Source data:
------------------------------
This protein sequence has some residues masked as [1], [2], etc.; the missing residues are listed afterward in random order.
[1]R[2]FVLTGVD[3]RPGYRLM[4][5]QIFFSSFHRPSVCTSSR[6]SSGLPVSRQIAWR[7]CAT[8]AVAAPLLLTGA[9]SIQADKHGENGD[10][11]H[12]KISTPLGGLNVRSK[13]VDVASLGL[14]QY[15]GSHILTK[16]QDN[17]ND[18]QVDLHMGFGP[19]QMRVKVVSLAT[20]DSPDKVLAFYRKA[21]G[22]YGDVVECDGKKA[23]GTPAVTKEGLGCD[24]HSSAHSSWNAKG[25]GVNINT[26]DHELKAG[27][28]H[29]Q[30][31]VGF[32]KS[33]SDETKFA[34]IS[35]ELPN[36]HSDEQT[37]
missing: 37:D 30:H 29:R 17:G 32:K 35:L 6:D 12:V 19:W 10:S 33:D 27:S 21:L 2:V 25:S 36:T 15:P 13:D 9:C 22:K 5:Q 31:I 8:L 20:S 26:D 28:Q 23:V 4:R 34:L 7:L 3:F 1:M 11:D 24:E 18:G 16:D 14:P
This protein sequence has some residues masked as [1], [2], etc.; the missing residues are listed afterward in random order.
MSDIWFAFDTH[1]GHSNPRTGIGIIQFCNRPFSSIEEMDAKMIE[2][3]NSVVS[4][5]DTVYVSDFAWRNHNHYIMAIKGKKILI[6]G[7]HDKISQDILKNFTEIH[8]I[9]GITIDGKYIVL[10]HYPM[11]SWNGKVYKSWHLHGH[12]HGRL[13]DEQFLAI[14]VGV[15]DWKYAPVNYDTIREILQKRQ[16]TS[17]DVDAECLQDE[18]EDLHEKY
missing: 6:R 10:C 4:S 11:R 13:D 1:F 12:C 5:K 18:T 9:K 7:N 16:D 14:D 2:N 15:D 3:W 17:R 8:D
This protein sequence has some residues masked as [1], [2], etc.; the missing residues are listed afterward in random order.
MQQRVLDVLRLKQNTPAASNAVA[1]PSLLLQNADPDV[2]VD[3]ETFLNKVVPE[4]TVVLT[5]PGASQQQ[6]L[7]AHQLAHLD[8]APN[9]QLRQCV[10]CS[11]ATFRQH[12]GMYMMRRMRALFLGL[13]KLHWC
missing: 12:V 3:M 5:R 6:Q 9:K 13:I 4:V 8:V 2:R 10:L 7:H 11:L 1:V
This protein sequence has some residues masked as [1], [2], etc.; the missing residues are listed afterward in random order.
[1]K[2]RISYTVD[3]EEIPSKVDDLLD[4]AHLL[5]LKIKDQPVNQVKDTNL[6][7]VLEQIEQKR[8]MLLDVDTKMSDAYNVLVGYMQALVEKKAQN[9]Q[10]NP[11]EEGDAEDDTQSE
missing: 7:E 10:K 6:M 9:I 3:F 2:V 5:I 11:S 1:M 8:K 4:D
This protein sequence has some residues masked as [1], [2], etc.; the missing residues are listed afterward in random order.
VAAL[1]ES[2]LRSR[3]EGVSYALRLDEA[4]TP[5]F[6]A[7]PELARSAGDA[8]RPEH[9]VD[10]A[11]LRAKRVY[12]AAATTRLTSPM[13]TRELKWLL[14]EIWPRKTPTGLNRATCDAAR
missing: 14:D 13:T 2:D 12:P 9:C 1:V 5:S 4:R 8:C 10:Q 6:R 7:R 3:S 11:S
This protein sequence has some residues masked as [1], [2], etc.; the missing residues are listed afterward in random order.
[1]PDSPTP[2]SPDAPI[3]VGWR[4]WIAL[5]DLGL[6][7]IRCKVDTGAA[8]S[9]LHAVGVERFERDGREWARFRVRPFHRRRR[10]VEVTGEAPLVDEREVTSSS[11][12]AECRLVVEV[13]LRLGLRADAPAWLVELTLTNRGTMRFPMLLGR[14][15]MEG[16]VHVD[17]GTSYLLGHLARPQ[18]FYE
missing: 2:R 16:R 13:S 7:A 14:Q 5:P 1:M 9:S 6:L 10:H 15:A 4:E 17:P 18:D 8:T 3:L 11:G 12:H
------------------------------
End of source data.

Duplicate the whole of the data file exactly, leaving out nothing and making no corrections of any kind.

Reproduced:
This protein sequence has some residues masked as [1], [2], etc.; the missing residues are listed afterward in random order.
[1]R[2]FVLTGVD[3]RPGYRLM[4][5]QIFFSSFHRPSVCTSSR[6]SSGLPVSRQIAWR[7]CAT[8]AVAAPLLLTGA[9]SIQADKHGENGD[10][11]H[12]KISTPLGGLNVRSK[13]VDVASLGL[14]QY[15]GSHILTK[16]QDN[17]ND[18]QVDLHMGFGP[19]QMRVKVVSLAT[20]DSPDKVLAFYRKA[21]G[22]YGDVVECDGKKA[23]GTPAVTKEGLGCD[24]HSSAHSSWNAKG[25]GVNINT[26]DHELKAG[27][28]H[29]Q[30][31]VGF[32]KS[33]SDETKFA[34]IS[35]ELPN[36]HSDEQT[37]
missing: 37:D 30:H 29:R 17:G 32:K 35:L 6:D 12:V 19:W 10:S 33:D 27:S 21:L 2:V 25:S 36:T 15:P 13:D 9:C 22:K 5:Q 31:I 8:L 20:S 26:D 28:Q 23:V 4:R 34:L 7:L 3:F 1:M 11:D 24:E 18:G 16:D 14:P
This protein sequence has some residues masked as [1], [2], etc.; the missing residues are listed afterward in random order.
MSDIWFAFDTH[1]GHSNPRTGIGIIQFCNRPFSSIEEMDAKMIE[2][3]NSVVS[4][5]DTVYVSDFAWRNHNHYIMAIKGKKILI[6]G[7]HDKISQDILKNFTEIH[8]I[9]GITIDGKYIVL[10]HYPM[11]SWNGKVYKSWHLHGH[12]HGRL[13]DEQFLAI[14]VGV[15]DWKYAPVNYDTIREILQKRQ[16]TS[17]DVDAECLQDE[18]EDLHEKY
missing: 6:R 10:C 4:S 11:R 13:D 1:F 12:C 5:K 18:T 9:K 7:N 16:D 14:D 2:N 15:D 3:W 17:R 8:D
This protein sequence has some residues masked as [1], [2], etc.; the missing residues are listed afterward in random order.
MQQRVLDVLRLKQNTPAASNAVA[1]PSLLLQNADPDV[2]VD[3]ETFLNKVVPE[4]TVVLT[5]PGASQQQ[6]L[7]AHQLAHLD[8]APN[9]QLRQCV[10]CS[11]ATFRQH[12]GMYMMRRMRALFLGL[13]KLHWC
missing: 12:V 3:M 5:R 6:Q 9:K 13:I 4:V 8:V 2:R 10:L 7:H 11:L 1:V
This protein sequence has some residues masked as [1], [2], etc.; the missing residues are listed afterward in random order.
[1]K[2]RISYTVD[3]EEIPSKVDDLLD[4]AHLL[5]LKIKDQPVNQVKDTNL[6][7]VLEQIEQKR[8]MLLDVDTKMSDAYNVLVGYMQALVEKKAQN[9]Q[10]NP[11]EEGDAEDDTQSE
missing: 7:E 10:K 6:M 9:I 3:F 2:V 5:I 11:S 1:M 8:K 4:D
This protein sequence has some residues masked as [1], [2], etc.; the missing residues are listed afterward in random order.
VAAL[1]ES[2]LRSR[3]EGVSYALRLDEA[4]TP[5]F[6]A[7]PELARSAGDA[8]RPEH[9]VD[10]A[11]LRAKRVY[12]AAATTRLTSPM[13]TRELKWLL[14]EIWPRKTPTGLNRATCDAAR
missing: 14:D 13:T 2:D 12:P 9:C 1:V 5:S 4:R 8:C 10:Q 6:R 7:R 3:S 11:S
This protein sequence has some residues masked as [1], [2], etc.; the missing residues are listed afterward in random order.
[1]PDSPTP[2]SPDAPI[3]VGWR[4]WIAL[5]DLGL[6][7]IRCKVDTGAA[8]S[9]LHAVGVERFERDGREWARFRVRPFHRRRR[10]VEVTGEAPLVDEREVTSSS[11][12]AECRLVVEV[13]LRLGLRADAPAWLVELTLTNRGTMRFPMLLGR[14][15]MEG[16]VHVD[17]GTSYLLGHLARPQ[18]FYE
missing: 2:R 16:R 13:S 7:A 14:Q 5:P 1:M 9:S 6:L 10:H 15:A 4:E 17:P 18:D 8:T 3:L 11:G 12:H